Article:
Review

J. MASCIS – TIED TO A STAR

by Gillian G. Garr

J. Mascis is nothing if not versatile. Sometimes he’s raging in bands like Dinosaur Jr. and Witch. But it’s his softer side that gets exposed in Tied to a Star, his second album for Sub Pop; Mascis is longtime friends with the label’s vice president, Megan Jasper.

This acoustically driven album has minimal instrumentation; just guitar and piano, with a little help provided by friends like Cat Power’s Chan Marshall, Black Heart Procession’s Pall Jenkins, and Young@Heart Chorus’ Mark Mulcahy and Ken Maiuri (Mascis, who is on a US tour through the end of November, has said he’ll probably tour by himself).

The opening track, “Me Again,” has soothing guitar and Mascis’ voice moving between a world-weary low and a gentle falsetto high, as he coos the chorus, “Sentimental me.…” But the brisk strumming that kicks off “Every Morning,” coupled with the electric guitar line that sneaks in, also lets you know Mascis isn’t going to be totally restrained throughout the proceedings. His scraped voice on “Heal the Star” tells you exactly why Kurt Cobain liked him — he briefly flirted with the idea of asking Mascis to join Nirvana — and the instrumental romp at the end of the song is great fun.

JMascis-TiedToAStarMarshall turns up trading vocal lines on the ironically titled “Wide Awake” — because its dreamy feel winds you down instead of revving you up. “Stumble” starts off with a droney guitar, but its lyrical spirits are decidedly downcast; “And Then” has a warmer feel, but is just as wistful — and the vocal harmonies are particularly lush.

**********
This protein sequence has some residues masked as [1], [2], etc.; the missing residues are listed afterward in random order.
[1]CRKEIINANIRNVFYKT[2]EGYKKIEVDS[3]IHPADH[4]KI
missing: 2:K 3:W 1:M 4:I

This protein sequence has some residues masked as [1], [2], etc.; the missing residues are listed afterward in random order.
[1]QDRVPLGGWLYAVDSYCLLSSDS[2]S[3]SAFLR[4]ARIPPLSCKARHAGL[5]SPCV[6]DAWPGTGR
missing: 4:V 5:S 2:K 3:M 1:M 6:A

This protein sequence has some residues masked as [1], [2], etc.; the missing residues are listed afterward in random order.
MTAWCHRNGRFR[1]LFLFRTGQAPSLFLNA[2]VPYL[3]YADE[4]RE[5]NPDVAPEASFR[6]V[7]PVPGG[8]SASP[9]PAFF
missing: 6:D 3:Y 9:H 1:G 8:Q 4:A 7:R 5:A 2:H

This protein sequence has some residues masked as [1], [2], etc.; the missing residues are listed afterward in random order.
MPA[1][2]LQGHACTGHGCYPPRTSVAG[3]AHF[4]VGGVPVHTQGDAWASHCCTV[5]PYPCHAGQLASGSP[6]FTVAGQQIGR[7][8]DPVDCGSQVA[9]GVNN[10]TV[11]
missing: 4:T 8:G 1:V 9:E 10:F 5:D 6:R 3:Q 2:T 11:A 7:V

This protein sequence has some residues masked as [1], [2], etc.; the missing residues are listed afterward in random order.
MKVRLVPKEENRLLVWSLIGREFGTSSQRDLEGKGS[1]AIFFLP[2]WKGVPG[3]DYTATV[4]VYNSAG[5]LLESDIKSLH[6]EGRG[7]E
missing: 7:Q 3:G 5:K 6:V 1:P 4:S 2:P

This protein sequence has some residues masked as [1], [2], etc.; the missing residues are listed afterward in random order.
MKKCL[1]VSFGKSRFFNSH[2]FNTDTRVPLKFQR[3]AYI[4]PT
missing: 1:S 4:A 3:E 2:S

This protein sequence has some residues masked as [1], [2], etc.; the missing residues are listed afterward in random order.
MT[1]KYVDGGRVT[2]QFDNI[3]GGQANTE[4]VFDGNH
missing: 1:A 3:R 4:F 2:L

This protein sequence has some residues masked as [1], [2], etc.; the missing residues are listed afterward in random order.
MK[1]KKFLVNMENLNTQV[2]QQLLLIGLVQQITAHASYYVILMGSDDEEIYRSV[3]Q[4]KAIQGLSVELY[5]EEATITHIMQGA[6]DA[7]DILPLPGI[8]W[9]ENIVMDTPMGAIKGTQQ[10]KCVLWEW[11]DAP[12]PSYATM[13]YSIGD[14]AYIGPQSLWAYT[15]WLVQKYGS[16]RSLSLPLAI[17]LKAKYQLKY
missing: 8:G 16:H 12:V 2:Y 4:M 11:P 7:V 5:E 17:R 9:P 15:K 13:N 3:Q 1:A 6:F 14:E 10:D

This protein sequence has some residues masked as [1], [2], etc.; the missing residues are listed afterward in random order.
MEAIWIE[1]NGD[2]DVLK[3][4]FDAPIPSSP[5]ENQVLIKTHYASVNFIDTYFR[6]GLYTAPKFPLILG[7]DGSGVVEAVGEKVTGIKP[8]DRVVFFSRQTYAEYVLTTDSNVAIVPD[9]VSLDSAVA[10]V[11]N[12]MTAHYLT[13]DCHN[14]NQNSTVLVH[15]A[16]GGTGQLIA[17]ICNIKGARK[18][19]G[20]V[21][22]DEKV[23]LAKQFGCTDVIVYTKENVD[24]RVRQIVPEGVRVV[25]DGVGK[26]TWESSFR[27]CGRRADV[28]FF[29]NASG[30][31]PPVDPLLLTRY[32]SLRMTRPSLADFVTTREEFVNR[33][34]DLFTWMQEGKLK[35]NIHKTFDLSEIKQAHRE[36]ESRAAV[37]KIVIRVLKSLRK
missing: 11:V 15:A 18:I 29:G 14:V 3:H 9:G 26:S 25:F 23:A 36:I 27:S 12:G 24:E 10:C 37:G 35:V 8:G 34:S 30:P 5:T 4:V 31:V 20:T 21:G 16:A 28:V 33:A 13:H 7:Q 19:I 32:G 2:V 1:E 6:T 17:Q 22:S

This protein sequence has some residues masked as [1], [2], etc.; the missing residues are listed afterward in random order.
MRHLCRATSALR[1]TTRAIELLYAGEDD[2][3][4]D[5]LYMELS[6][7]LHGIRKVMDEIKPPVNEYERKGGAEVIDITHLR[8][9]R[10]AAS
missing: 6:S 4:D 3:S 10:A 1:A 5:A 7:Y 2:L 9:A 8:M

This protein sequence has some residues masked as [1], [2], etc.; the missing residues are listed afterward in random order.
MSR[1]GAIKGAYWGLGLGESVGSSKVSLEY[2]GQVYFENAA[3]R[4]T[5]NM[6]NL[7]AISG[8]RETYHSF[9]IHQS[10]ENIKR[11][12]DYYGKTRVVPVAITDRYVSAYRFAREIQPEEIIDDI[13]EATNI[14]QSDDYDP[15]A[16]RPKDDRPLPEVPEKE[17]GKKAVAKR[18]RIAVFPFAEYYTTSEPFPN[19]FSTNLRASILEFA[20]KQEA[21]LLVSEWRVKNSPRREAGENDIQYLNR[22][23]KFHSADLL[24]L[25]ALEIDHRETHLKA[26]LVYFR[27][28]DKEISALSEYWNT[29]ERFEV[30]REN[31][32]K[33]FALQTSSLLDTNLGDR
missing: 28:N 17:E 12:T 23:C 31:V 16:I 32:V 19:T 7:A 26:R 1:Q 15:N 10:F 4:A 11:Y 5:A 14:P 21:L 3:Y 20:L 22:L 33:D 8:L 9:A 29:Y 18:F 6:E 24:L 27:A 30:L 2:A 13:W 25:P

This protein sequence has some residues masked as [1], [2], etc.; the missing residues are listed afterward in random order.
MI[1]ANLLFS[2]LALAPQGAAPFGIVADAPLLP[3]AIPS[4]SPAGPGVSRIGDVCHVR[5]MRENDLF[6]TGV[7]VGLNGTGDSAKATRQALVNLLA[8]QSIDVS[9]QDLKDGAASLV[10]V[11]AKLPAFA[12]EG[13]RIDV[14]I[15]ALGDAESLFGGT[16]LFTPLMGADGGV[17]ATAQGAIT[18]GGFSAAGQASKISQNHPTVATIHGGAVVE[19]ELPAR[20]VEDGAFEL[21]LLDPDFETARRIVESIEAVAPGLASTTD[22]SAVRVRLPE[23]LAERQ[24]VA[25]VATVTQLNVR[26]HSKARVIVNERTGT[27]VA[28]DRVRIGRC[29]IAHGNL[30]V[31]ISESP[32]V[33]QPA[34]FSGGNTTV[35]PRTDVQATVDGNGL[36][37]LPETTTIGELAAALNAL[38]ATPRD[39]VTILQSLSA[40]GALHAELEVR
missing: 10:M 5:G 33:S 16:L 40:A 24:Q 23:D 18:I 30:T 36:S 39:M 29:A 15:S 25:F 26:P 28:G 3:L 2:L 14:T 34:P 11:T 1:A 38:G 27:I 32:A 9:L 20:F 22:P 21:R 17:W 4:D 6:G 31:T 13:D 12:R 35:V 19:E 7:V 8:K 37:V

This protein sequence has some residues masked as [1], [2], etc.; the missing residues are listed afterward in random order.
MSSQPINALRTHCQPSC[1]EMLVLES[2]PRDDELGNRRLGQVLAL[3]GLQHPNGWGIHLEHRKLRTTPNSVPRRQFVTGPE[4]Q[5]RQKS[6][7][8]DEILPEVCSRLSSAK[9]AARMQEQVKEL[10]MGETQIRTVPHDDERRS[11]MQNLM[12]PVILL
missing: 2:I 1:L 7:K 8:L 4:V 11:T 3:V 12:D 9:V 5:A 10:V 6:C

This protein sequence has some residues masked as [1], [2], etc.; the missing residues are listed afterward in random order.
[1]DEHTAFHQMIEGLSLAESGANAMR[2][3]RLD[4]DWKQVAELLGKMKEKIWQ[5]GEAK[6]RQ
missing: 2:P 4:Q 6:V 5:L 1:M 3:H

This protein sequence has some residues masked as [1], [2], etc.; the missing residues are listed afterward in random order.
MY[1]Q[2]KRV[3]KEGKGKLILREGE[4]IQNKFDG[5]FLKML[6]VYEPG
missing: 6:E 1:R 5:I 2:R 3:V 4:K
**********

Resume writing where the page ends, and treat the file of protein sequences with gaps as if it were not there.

“Drifter” finally cuts loose after this spell of calm. It’s a great instrumental and provides the album with a welcome dose of energy. The album really comes to life when Mascis chooses to mix it up a bit.

“Trailing Off” starts out simply, but then builds to a great swirl of sound, rising and settling back down again, keeping you guessing. The bridge of “Come Down” features some lovely guitar picking, providing an elegant backdrop for Mascis’ falsetto. “Better Plane” wraps it up by treading a nice middle ground, nudging you along to the end of the line.

Tied to a Star could be a bit more dynamic. Not necessarily fast and furious; but the languid feel that permeates the album tends to keep it on a steady, even keel. It’d be nice if Mascis rocked the boat just a little more often.